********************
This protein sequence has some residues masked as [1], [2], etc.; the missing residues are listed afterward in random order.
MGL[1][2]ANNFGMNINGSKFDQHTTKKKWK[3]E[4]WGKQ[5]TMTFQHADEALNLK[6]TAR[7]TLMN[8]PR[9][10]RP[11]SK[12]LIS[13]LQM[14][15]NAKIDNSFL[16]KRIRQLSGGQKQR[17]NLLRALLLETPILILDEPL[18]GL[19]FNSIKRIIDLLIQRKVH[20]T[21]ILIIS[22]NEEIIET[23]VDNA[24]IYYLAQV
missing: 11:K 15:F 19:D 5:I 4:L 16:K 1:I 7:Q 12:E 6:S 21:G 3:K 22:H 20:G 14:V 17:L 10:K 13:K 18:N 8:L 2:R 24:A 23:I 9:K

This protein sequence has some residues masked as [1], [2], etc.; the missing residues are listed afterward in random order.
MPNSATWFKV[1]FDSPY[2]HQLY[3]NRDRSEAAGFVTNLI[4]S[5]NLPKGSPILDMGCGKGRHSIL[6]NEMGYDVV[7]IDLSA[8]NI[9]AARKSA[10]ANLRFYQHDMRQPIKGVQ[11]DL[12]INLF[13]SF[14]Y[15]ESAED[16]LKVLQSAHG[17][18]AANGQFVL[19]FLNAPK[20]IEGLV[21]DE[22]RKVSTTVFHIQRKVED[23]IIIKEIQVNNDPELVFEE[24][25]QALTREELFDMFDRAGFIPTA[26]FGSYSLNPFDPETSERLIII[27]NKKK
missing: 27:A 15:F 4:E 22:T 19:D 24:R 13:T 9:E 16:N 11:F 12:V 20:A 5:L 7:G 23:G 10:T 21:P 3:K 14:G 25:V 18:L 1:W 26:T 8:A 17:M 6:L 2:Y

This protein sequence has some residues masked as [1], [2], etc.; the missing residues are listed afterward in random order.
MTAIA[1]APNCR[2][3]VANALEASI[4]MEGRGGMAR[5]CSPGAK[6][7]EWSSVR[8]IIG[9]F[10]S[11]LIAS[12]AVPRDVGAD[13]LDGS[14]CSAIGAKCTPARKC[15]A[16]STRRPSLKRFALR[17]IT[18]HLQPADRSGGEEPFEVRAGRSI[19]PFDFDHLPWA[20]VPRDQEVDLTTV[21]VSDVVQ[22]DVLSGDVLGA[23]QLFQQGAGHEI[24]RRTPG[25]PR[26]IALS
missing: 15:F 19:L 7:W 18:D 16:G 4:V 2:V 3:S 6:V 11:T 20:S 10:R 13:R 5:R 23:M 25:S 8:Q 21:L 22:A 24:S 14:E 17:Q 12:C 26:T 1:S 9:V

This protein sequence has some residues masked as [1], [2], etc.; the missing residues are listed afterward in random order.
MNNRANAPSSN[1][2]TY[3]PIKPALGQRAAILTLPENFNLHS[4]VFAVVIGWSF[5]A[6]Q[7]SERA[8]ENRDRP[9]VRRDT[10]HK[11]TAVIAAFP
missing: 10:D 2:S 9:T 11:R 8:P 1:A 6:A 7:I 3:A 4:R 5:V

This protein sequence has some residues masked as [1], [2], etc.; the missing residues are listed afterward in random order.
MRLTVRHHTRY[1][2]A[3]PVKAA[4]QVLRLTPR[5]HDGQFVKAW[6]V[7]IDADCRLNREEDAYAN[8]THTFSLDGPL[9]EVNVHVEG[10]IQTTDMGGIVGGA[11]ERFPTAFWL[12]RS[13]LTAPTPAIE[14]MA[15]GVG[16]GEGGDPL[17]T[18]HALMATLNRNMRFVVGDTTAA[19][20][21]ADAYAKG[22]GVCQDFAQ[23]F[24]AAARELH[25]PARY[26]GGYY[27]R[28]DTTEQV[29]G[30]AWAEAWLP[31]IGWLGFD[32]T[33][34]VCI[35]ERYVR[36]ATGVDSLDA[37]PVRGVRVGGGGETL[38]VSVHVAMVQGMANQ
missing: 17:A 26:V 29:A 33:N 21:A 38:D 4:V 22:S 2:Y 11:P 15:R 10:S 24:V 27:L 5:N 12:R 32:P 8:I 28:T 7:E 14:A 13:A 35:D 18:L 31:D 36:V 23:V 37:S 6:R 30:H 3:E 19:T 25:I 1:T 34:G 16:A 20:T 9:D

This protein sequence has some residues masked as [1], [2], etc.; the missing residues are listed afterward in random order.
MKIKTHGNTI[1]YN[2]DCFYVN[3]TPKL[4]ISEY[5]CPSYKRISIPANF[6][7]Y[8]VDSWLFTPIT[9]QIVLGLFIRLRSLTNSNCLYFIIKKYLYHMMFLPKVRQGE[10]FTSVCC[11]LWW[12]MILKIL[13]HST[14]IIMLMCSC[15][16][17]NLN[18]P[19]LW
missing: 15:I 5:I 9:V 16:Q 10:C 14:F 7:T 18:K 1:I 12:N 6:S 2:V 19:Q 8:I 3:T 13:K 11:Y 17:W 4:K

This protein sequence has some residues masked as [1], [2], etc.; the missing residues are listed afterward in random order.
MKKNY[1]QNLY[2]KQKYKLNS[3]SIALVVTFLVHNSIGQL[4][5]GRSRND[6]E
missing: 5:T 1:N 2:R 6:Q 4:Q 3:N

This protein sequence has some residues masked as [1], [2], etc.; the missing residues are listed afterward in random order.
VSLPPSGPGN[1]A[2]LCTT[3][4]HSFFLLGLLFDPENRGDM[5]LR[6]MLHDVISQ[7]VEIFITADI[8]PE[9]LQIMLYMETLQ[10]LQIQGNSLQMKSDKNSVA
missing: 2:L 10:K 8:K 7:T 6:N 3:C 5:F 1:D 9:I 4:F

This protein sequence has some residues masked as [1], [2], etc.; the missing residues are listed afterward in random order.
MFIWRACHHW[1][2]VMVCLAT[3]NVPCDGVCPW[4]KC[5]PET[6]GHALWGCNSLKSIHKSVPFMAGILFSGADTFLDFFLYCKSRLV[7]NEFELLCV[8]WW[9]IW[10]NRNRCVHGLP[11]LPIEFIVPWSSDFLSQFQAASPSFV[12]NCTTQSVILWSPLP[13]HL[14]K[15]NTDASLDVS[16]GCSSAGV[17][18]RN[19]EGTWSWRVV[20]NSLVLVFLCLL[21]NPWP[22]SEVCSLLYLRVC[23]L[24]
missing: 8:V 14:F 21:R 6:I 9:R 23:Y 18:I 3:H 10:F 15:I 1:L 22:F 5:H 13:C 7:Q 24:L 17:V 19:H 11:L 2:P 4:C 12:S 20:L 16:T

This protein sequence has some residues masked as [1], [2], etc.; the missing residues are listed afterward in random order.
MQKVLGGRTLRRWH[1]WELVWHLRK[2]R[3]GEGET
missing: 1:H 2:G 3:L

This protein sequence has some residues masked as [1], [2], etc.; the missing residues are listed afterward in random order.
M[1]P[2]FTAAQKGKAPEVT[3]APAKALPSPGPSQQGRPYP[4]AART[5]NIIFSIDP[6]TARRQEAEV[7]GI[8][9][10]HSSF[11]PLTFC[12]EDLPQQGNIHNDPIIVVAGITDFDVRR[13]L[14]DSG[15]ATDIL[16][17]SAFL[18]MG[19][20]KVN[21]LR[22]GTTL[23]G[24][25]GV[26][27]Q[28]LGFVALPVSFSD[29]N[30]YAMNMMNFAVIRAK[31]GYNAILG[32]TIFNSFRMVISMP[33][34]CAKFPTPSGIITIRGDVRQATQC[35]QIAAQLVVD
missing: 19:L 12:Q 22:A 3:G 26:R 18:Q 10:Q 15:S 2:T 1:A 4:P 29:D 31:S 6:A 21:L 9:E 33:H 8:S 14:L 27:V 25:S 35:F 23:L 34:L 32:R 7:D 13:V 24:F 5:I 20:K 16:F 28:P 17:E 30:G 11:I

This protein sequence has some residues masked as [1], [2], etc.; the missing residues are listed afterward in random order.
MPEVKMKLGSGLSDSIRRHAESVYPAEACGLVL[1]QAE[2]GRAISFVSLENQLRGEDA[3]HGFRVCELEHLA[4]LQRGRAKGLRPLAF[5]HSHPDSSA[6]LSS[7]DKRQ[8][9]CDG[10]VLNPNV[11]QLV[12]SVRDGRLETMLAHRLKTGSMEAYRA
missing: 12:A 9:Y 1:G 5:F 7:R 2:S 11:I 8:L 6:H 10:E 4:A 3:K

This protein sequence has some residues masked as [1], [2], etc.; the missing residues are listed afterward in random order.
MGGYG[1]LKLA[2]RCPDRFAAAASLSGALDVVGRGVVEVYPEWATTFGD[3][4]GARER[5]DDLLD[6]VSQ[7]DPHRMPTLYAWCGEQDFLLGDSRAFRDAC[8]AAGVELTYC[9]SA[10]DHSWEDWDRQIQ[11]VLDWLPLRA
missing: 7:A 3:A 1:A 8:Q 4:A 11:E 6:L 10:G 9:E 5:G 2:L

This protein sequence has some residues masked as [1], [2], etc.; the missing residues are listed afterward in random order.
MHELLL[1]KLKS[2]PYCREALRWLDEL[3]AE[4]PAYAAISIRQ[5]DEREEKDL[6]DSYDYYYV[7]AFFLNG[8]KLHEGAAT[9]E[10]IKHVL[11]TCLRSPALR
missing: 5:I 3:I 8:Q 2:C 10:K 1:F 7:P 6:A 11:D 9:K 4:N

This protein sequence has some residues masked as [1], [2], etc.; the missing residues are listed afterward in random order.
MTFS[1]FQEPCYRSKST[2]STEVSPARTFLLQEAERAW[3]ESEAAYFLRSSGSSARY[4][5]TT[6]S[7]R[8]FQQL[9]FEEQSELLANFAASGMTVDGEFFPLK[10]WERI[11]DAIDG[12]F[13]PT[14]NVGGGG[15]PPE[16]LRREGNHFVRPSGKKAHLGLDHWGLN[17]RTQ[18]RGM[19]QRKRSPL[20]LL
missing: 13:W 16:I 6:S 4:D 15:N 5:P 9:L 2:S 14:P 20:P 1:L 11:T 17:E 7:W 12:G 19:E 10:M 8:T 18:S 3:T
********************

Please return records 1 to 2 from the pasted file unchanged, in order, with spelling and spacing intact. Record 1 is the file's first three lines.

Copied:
This protein sequence has some residues masked as [1], [2], etc.; the missing residues are listed afterward in random order.
MGL[1][2]ANNFGMNINGSKFDQHTTKKKWK[3]E[4]WGKQ[5]TMTFQHADEALNLK[6]TAR[7]TLMN[8]PR[9][10]RP[11]SK[12]LIS[13]LQM[14][15]NAKIDNSFL[16]KRIRQLSGGQKQR[17]NLLRALLLETPILILDEPL[18]GL[19]FNSIKRIIDLLIQRKVH[20]T[21]ILIIS[22]NEEIIET[23]VDNA[24]IYYLAQV
missing: 11:K 15:F 19:D 5:I 4:L 16:K 1:I 7:Q 12:E 6:S 21:G 3:K 22:H 20:G 14:V 17:L 10:K 13:K 18:N 8:L 2:R 24:A 23:I 9:K

This protein sequence has some residues masked as [1], [2], etc.; the missing residues are listed afterward in random order.
MPNSATWFKV[1]FDSPY[2]HQLY[3]NRDRSEAAGFVTNLI[4]S[5]NLPKGSPILDMGCGKGRHSIL[6]NEMGYDVV[7]IDLSA[8]NI[9]AARKSA[10]ANLRFYQHDMRQPIKGVQ[11]DL[12]INLF[13]SF[14]Y[15]ESAED[16]LKVLQSAHG[17][18]AANGQFVL[19]FLNAPK[20]IEGLV[21]DE[22]RKVSTTVFHIQRKVED[23]IIIKEIQVNNDPELVFEE[24][25]QALTREELFDMFDRAGFIPTA[26]FGSYSLNPFDPETSERLIII[27]NKKK
missing: 27:A 15:F 4:E 22:T 19:D 24:R 13:T 9:E 16:N 11:F 12:V 20:A 5:L 7:G 23:G 10:T 21:P 3:K 14:G 25:V 18:L 1:W 26:T 8:A 17:M 6:L 2:Y